When Alex Jackson was sworn in as Minneapolis’ first African American fire chief in 2008 (pictured above), he cracked up the audience in the City Hall Rotunda with his self-deprecating humor. “Twenty-seven years ago, the city hires me. And at that time, I am a lean, mean, 130-pound fire fighting machine,” said Jackson, who is also a stand-up comedian. “And I’m going to be honest with you — because my family is here — 30 pounds of it was an Afro.”
Today, in a more somber ceremony, the city honored Jackson as he leaves the department for retirement. Council member Don Samuels put his arm around Jackson and offered some empathetic words. Samuels, who came to the U.S. from Jamaica in 1970, said he remembered what it was like to be the first black person at every new company he worked for.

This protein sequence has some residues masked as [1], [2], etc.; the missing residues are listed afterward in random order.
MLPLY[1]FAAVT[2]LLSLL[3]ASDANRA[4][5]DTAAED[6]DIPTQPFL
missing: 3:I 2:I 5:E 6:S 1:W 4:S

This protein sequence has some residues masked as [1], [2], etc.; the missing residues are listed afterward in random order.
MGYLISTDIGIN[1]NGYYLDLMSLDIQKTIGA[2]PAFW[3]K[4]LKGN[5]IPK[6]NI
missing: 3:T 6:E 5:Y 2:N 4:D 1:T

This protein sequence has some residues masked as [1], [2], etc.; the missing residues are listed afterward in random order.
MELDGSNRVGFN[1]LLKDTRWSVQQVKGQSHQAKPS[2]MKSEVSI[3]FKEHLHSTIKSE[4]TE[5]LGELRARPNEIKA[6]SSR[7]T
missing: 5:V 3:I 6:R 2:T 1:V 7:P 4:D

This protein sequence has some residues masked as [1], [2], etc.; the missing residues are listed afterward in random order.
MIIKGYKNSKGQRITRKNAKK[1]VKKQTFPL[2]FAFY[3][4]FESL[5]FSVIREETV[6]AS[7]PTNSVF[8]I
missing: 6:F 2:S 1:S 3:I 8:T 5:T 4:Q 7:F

“Part of dealing with that, being that first person is dealing with a lot of silly, immature comments from people; expectations from people; and keeping a great attitude and moving forward,” Samuels said. “And that’s the part of the work that nobody pays you for. And they don’t put a holiday in your name, like Martin Luther King. You just do it every day. You come into work and you just do it.”
Earlier in the council meeting, the city also honored several young people who won a Martin Luther King Jr. essay contest. Samuels remarked on how important it was that they saw Jackson as a real life example of what King fought for.